October 9th is when Koreans commemorate “Hangeul Day” or “Hangul Day” – whichever romanization one prefers – (Hangeul: í•œê¸€ë‚ ). Hangul is the native alphabet of Korea and King Sejong is credited with its creation. Before 1444, Koreans used Chinese characters (or Hanja) to write its language and only the aristocrats could read and write Chinese symbols. King Sejong created Hangul so that the common people could learn to read and write their own language.
Hangul the alphabet is very easy to learn. I remember learning its phonics in about an hour. On the other hand, Hangul as a language is giving me the headache. Seven years and still learning. Oh well, I didn’t learn to speak Kapampangan considering that I stayed in Angeles City for more than 25 years!
The best place to visit to learn more about King Sejong and Hangul is “The Story of King Sejong” located at the basement of Gwanghwamun Plaza. We have been there a couple of times and there are new “gimmicks” every time we go there. We were there last night, after a hearty dinner at Myeongdong, and my son and I went there too two weeks ago.
Here are some pictures I took at different dates.
King Sejong’s statue at Gwanghwamun Plaza
The entrance to “The Story of King Sejong” is at the rear of the statue.
Body temperature scanner was installed last year during the height of the H1N1 flu.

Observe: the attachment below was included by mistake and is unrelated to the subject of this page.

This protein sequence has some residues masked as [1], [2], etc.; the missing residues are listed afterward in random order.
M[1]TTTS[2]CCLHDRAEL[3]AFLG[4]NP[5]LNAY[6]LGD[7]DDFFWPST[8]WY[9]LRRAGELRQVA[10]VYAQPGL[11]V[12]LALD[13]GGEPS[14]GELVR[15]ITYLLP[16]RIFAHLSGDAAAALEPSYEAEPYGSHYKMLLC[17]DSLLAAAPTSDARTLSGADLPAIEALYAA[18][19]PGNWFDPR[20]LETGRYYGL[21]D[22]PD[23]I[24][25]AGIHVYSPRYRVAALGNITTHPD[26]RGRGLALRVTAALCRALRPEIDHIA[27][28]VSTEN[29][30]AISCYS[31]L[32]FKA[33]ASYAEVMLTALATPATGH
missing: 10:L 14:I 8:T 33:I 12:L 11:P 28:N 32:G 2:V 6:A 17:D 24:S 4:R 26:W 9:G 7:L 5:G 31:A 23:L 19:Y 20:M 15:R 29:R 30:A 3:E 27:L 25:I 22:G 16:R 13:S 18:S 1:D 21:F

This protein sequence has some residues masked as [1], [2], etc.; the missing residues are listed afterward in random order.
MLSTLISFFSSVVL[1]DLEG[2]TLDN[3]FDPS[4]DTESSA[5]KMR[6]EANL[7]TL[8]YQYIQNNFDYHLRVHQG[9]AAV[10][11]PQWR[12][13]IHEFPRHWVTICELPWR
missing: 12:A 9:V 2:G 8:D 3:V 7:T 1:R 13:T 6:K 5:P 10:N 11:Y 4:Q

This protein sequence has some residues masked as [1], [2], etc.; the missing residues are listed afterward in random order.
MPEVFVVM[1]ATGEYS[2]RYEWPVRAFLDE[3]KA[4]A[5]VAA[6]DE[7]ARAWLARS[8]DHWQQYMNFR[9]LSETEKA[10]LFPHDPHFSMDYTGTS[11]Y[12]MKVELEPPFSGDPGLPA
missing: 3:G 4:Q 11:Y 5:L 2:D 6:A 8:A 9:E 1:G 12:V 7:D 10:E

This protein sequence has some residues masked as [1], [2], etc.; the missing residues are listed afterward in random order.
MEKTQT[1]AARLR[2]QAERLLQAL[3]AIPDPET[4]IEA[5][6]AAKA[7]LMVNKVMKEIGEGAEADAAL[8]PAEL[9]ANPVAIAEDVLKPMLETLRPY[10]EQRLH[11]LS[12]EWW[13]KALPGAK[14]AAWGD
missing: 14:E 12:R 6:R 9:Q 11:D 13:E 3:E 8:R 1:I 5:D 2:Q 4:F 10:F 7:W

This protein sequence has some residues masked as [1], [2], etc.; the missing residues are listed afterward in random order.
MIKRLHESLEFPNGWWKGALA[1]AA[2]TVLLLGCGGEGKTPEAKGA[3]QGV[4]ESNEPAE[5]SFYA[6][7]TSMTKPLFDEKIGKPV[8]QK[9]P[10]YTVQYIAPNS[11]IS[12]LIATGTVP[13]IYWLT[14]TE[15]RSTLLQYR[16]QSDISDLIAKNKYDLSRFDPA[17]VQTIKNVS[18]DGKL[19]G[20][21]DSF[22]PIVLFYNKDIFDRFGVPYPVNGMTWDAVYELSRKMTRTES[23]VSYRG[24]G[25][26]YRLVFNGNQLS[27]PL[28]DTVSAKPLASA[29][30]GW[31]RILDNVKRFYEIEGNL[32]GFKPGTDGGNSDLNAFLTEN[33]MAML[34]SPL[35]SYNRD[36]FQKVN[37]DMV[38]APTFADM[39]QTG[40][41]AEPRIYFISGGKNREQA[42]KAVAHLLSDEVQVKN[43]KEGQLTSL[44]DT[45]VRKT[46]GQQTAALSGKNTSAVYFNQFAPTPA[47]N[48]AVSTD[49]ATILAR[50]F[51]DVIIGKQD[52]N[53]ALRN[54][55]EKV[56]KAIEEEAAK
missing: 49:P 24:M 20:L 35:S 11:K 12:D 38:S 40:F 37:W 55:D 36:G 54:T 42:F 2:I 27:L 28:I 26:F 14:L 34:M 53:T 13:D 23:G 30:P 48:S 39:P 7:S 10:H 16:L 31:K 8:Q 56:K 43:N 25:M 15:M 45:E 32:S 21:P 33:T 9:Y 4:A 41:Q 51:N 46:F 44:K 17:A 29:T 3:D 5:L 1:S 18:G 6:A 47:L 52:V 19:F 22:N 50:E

The portrait of King Sejong greets visitors. Two weeks ago, we chanced upon a “gayagum” performance.
Widescreen TVs are displayed showing informative short videos and slide show about King Sejong and his achievements.
This Korean sundial was made during the reign of King Sejong. This huge replica of the ì•™ë¶€ì¼êµ¬ “angbu ilgu” is one of the center’s attraction. Kids and adults alike enjoy the mini-lectures about the sundial and the constellations.
There is also a mini-theatre showing the life of King Sejong.
My son enjoys this interactive touch screen program called “Digital Hangul” that is available in English, Chinese, Japanese, Korean and Spanish. It has information on Korean food, entertainment, culture, etc.
There are also sculptures and other art works dedicated to Hangul.
Guests can also write their names in Hangul for free.
Here’s my son trying to write his name:
I just realized that I couldn’t find the pictures of King Sejong’s other accomplishments displayed at “The Story of King Sejong”.
A new addition to Gwanghwamun Plaza is “The Story of Lee Sun Shin” which is connected to “The Story of King Sejong”. There is 4D theater showing the Battle of Myeongnyang that is truly enjoyable. I learned about Lee Sun Shin through the Korean drama Kim Myung Min starred in.
Visiting “The Story of King Sejong” and “The Story of Lee Sun Shin” is an enlightening and inspiring experience. King Sejong was the third son and he was one of the greatest rulers of Chosun. Admiral Lee Sun Shin is the savior of Korea against the Japanese invaders during the seven-year Imjin War.
To go to Gwanghwamun Plaza, just get off at Gwanghwamun station on line 5. Entrance to “The Story of King Sejong” and “The Story of Lee Sun Shin” is free. There are personal audio players that can be borrowed at the information center available in English, Japanese, Spanish and Chinese.